“Also on the tenth day of this seventh month there shall be a day of atonement: it shall be an holy convocation unto you; and ye shall afflict your souls, and offer an offering made by fire unto the LORD. And ye shall do no work in that same day: for it is a day of atonement, to make an atonement for you before the LORD your God.”
— Leviticus 23:27–28
In 1973, the Jews of Israel faced enemies both north and south as Egypt and Syria made a surprise attack on the most holy day of the Jewish year. The day of reflection and confession was replaced by a long battle for survival. This year the situation is less dire. With the Gaza conflict temporarily resolved, the most serious things many American Jews are concerned about are whether to watch professional baseball or attend Homecoming dances which fall on the holy day. Yom Kippur begins at sundown this Friday, October 3, as the new day begins on the Jewish calendar. All day on the 10th of Tishri, Jews will take off work and fast for this holy and most solemn day of repentance and reconciliation.
The 2014 baseball season is moving toward its finale, and diehard baseball fans who are also Jewish are stressing because the first games of the playoffs fall on Yom Kippur and while television isn’t outlawed on the holy day, its use is supposed to be “minimized.”
“I just don’t know,” said Washington Nationals fan Linda Goldstein. “The whole point is to be contemplative and in prayer, and considering your sins, and reflecting. I’m just not sure if having the game on, even with the sound off, is really in the spirit. I’m not sure.” Goldstein clearly wants to watch her team play.
In Saline, Michigan, the high school eliminated the quandary for Jewish students by moving Homecoming to another weekend. The football game and dance will be held on the weekend of October 24–26 to present the fewest conflicts for students.
While the rocket attacks from Gaza have been stemmed, Israel is still in a more sober position than American issues of baseball and Homecoming can represent. Americans can drive from San Francisco to Washington DC in half a week and the biggest nuisance they have to deal with are some toll roads and long hours between gas stations. Israelis cannot drive through Syria, Iraq, and Iran for the fun of visiting new towns and regional neighbors, for trying new foods and learning local customs, ending up at Baku, Azerbaijan for a nice holiday on the Caspian Sea. Not if they value their lives and freedom.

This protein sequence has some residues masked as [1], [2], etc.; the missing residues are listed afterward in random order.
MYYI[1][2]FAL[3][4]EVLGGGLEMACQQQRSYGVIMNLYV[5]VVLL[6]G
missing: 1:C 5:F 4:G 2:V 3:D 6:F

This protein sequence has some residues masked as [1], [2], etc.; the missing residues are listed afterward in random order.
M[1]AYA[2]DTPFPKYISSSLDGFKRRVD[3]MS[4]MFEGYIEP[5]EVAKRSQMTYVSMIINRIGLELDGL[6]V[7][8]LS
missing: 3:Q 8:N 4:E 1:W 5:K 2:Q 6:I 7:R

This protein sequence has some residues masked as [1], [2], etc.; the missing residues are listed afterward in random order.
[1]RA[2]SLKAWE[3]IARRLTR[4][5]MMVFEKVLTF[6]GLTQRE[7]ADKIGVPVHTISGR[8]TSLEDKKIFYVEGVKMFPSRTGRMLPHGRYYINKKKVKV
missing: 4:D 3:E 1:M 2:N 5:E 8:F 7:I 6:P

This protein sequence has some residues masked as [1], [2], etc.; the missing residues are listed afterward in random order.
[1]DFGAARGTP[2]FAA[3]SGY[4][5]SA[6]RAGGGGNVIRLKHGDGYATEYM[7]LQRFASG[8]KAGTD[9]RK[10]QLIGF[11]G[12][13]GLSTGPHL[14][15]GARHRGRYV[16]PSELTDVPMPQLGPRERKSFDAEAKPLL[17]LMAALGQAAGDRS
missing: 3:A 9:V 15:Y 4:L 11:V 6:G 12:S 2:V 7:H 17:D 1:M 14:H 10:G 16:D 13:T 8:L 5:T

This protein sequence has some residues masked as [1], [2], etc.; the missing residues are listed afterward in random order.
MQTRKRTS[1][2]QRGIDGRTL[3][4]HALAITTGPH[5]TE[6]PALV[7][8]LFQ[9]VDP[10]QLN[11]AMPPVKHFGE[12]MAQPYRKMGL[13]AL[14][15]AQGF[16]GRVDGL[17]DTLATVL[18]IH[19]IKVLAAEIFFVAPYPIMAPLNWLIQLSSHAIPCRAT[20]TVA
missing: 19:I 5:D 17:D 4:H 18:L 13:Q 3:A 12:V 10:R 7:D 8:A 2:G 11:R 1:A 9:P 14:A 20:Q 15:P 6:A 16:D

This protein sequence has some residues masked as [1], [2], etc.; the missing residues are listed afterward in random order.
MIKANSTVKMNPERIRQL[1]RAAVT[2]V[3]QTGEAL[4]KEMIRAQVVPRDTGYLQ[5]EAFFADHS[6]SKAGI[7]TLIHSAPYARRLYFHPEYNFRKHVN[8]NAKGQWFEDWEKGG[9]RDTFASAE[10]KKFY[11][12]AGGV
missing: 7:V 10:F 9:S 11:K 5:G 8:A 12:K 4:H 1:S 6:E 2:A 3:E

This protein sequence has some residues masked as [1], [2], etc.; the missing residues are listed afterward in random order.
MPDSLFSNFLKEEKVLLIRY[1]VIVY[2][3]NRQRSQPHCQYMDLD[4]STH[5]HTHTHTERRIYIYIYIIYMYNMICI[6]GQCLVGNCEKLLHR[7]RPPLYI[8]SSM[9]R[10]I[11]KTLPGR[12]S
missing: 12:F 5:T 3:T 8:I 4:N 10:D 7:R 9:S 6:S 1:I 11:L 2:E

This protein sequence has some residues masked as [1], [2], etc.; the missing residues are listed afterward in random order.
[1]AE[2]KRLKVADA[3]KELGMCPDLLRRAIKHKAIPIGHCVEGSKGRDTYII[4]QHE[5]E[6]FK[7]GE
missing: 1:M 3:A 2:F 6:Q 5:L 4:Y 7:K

This Yom Kippur, Israelis still have enemies on their borders. They will remember the recent beheading of American journalist Steven Sotloff, a Jew who was also an Israeli citizen. Five days after Yom Kippur, Jews will celebrate Sukkot, the Feast of Booths, when they remember their ancestors’ time wandering in the desert. They are not free to wander in the same desert.
The Messiah of Yom Kippur
Yom Kippur is a sober holiday. It was on this day — the only day — that the High Priest was able to enter the Holy of Holies, and then only after elaborate ceremonial washings, offerings, and associated rituals. This was also the day that two goats were selected, one for an offering and one as the “scapegoat.” As many aspects of the feasts were prophetic, the scapegoat is also Messianic. The ceremonial acts that were to be carried out by the High Priest on Yom Kippur are described in Leviticus 16 (see also Exodus 30:10; Leviticus 23:27–31, 25:9; Numbers 29:7–11). Since the loss of the Temple in A.D. 70, the God-centered observances of the Torah have been replaced with a man-centered, good works system of appeasement through prayer, charity, and penitence.
Yom Kippur traditionally ends with one long note of the Shofar, a musical instrument usually made from a ram’s horn. The significance of the ram’s horn is traditionally rooted in Genesis 22. Here God commands Abraham ”Take now thy son, thine only son Isaac, whom thou lovest, and get thee into the land of Moriah; and offer him there for a burnt offering upon one of the mountains which I will tell thee of.” Abraham is called upon by God to sacrifice his only son, Isaac, as a test of his faith. After God halts the sacrifice at the last minute, Abraham spies a ram trapped by his horns in a nearby thicket and offers the animal instead as a sacrifice.
It is interesting to note that this is the first instance in which the word “love” appears in Scripture. God commands Abraham to sacrifice “thine only son Isaac, whom thou lovest.” In this passage Isaac is identified as Abraham’s only son, and Ishmael is not mentioned as Abraham acts out prophecy. This strange event foreshadowed Christ’s death on the cross as a substitutionary offering for our sins. In fact, it may have even taken place at the very same spot where the “only begotten Son” of God was later crucified.
God’s plan for the redemption of mankind is woven throughout the Old Testament feasts. Those of us who have placed our trust in Jesus Christ are able to enter behind the veil and stand in the Holy of Holies. We have forgiveness because of the sacrificial death of Jesus Christ on the cross. He is our scapegoat. His blood was sprinkled for our atonement, and because of him we are cleansed and made holy before God.
Violence and anger may reign throughout the world, but God has made a sanctuary of protection for us in the person of His Son. On Yom Kippur, Jews may mourn and repent of their sins, but the sacrifice has already been offered to pay for them. Jerusalem may be a cup of trembling for all nations, but it will one day hold the throne of the Messiah.
- What Israelis Can Learn from Steven Sotloff’s Life
- Saline High School Homecoming Activities Rescheduled Due to Conflict with Yom Kippur
- When Sounding the Shofar Was a Crime in Jerusalem
— Breaking Israel News
- Hamas’ Day of Atonement
— Israel HaYom
- What’s A Faithful Jew To Do?
— The Washington Post
- The Feasts of Israel
— Koinonia House Store